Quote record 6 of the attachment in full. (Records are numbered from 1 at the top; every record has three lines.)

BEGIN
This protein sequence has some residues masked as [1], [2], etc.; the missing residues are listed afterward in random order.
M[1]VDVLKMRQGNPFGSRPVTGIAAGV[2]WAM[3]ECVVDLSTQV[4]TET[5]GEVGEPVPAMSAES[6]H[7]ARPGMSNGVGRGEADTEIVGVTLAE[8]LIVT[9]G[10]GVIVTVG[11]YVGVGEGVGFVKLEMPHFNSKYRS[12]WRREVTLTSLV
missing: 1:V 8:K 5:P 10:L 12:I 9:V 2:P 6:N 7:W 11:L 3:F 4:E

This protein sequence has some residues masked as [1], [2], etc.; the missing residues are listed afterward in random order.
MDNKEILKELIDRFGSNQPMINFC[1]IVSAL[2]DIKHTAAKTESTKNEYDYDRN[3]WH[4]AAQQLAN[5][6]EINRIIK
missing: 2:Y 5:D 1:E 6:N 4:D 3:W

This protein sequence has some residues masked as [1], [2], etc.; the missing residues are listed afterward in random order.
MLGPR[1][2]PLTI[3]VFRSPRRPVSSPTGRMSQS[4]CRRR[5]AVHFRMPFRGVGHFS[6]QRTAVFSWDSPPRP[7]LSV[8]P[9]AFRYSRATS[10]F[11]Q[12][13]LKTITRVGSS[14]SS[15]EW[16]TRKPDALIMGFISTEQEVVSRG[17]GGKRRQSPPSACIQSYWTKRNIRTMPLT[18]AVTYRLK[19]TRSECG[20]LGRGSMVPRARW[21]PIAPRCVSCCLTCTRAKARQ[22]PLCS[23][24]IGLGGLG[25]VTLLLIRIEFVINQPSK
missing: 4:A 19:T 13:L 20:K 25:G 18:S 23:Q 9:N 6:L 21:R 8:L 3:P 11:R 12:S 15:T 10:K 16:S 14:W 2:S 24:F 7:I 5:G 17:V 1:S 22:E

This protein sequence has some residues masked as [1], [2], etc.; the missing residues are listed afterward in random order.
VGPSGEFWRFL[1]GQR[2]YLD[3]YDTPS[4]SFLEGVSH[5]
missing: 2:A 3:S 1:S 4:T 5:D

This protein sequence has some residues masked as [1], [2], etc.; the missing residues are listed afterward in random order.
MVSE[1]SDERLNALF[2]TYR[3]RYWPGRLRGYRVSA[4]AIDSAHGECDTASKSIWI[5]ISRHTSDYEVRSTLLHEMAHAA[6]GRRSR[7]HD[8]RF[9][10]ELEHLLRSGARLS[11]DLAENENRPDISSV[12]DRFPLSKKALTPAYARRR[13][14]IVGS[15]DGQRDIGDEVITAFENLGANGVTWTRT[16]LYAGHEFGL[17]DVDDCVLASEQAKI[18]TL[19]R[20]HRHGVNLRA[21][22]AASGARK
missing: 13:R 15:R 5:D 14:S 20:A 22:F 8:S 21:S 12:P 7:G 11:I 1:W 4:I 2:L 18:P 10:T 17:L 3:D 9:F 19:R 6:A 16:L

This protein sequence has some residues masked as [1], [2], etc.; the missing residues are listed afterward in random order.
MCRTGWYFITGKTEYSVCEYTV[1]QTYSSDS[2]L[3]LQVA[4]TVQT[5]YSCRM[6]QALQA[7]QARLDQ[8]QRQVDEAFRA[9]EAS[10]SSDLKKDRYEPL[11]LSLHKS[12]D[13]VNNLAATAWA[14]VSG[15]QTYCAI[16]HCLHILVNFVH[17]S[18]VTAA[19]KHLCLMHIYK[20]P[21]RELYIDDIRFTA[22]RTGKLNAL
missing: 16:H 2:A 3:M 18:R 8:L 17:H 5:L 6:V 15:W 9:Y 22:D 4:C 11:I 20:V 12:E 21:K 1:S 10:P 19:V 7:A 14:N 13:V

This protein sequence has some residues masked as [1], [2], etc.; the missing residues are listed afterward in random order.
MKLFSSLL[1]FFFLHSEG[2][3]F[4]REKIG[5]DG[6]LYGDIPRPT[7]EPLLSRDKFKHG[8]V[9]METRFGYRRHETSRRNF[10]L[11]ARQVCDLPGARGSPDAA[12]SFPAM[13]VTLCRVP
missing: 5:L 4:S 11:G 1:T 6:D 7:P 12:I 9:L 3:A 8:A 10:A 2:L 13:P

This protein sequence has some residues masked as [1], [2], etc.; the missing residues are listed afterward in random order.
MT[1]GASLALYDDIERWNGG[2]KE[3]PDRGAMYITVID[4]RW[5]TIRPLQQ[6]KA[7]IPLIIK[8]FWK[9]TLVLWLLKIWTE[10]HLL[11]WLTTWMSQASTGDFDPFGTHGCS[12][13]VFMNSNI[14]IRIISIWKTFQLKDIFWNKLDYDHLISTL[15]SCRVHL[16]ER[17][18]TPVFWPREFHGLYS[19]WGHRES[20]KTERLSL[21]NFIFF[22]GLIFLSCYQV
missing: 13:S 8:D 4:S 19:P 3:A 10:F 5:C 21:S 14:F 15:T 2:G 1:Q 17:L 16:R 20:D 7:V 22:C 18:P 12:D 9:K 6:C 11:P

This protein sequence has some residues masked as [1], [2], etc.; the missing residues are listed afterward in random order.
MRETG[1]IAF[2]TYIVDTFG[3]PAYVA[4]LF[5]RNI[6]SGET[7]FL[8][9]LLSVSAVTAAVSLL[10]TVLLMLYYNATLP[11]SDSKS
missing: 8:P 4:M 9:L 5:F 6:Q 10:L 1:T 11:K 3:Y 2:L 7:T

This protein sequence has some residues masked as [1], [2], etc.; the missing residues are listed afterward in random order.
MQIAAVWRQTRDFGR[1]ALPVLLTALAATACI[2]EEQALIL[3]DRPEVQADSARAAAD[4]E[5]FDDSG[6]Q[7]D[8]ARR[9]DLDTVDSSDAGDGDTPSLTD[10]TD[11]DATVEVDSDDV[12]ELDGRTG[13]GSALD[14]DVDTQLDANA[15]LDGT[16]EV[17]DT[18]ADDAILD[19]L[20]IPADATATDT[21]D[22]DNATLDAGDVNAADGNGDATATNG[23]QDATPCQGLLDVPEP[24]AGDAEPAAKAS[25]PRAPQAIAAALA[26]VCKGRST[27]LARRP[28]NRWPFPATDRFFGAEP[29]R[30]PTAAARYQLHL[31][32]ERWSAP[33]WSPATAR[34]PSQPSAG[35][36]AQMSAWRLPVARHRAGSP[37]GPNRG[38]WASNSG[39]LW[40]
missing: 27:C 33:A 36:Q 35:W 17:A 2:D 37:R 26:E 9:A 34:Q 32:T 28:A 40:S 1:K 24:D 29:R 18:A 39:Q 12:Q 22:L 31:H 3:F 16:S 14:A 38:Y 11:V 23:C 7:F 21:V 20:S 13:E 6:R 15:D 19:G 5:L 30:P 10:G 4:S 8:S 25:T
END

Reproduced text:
This protein sequence has some residues masked as [1], [2], etc.; the missing residues are listed afterward in random order.
MCRTGWYFITGKTEYSVCEYTV[1]QTYSSDS[2]L[3]LQVA[4]TVQT[5]YSCRM[6]QALQA[7]QARLDQ[8]QRQVDEAFRA[9]EAS[10]SSDLKKDRYEPL[11]LSLHKS[12]D[13]VNNLAATAWA[14]VSG[15]QTYCAI[16]HCLHILVNFVH[17]S[18]VTAA[19]KHLCLMHIYK[20]P[21]RELYIDDIRFTA[22]RTGKLNAL
missing: 16:H 2:A 3:M 18:R 8:L 17:H 5:L 6:V 15:W 9:Y 22:D 4:C 11:I 20:V 12:E 21:K 1:S 10:P 19:V 7:A 14:N 13:V